Fight the Leading Killer of Kids and Support Frontline Health Workers for World Pneumonia Day

November 12, 2012
by Crickett Nicovich, Senior Policy Associate

Pneumonia and diarrhea are the two leading killers of children under the age of five, causing over 2 million deaths each year. Nearly 90 percent of child deaths due to pneumonia and diarrhea occur in sub-Saharan Africa and South Asia.

A child receives an injection of pneumococcal vaccine at an event marking the vaccine’s introduction into Central African Republic’s national immunisation programme (30 June 2011). Source: Elouma/GAVI/2011.

But, both pneumonia and diarrhea can be easily treated and prevented! Most key interventions to protect kids from these diseases overlap – including access to vaccines, good nutrition, basic sanitation and hand-washing, and, importantly, trained frontline health workers to immunize against, diagnose, and properly treat these diseases.

As first points of contact for millions of people living in rural and other underserved areas, frontline health workers provide health care in many of the hardest to reach areas, often traveling on foot with just a backpack of supplies. They strengthen their communities by delivering lifesaving care that people need, but might not otherwise receive because of distance, cost, or other barriers to access.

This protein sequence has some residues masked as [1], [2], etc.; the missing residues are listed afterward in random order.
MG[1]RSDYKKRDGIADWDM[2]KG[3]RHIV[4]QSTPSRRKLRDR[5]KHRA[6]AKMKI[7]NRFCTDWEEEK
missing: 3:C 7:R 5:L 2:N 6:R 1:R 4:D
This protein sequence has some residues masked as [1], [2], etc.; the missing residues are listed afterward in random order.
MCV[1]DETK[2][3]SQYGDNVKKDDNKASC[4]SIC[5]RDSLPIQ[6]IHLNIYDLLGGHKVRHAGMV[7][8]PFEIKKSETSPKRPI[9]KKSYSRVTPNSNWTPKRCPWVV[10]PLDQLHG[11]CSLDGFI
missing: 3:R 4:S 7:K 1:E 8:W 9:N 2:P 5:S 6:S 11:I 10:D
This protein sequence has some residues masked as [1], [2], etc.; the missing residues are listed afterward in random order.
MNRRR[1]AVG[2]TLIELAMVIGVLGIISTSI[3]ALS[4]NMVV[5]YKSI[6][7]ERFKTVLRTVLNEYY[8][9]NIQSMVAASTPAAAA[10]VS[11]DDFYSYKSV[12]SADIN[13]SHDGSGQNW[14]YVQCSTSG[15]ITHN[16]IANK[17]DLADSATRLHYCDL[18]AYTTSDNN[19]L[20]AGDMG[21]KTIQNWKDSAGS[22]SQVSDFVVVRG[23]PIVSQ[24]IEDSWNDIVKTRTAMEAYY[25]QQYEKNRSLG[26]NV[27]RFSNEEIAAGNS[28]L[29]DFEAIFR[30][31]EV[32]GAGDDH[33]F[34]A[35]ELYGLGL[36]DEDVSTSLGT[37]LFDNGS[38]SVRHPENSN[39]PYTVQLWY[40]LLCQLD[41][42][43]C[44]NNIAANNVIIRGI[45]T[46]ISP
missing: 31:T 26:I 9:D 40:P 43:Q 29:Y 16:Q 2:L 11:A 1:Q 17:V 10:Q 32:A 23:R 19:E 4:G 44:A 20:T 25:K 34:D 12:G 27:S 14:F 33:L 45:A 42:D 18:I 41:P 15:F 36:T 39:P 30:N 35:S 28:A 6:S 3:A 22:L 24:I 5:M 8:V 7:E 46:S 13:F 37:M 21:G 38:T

In June of 2012, the US, Ethiopia, and India co-hosted the Child Survival: Call to Action with over 50 ministers of health from developing countries. At this meeting, global experts called for the end of preventable child deaths by 2035. Scaling up access to vaccines and treatments for pneumonia and diarrhea will be imperative to reducing child mortality, but these health services don’t deliver themselves. Gains in child survival in developing countries are directly linked to access to trained health workers.

In response to the current global health worker shortage, especially in Africa where they have 11 percent of the population, 24 percent of the global disease burden, but just 3 percent of the world’s health work force (WHO 2006), Representative Nita Lowey (D-NY) has introduced the Frontline Health Worker Resolution (H.Res. 734). This resolution supports the essential role of frontline health workers in delivering life-saving services by calling for the US to have a coordinated and comprehensive health workforce strategy for increasing equitable access to qualified health workers in developing countries, particularly in underserved areas.

This World Pneumonia Day, ask your Representative to cosponsor the Frontline Health Worker Resolution (H.Res. 734) to build support for health workers that provide life-saving vaccines and treatment for children in developing countries. Here’s an additional FACT SHEET on the Frontline Health Workers Resolution that you can use to build congressional and media support.

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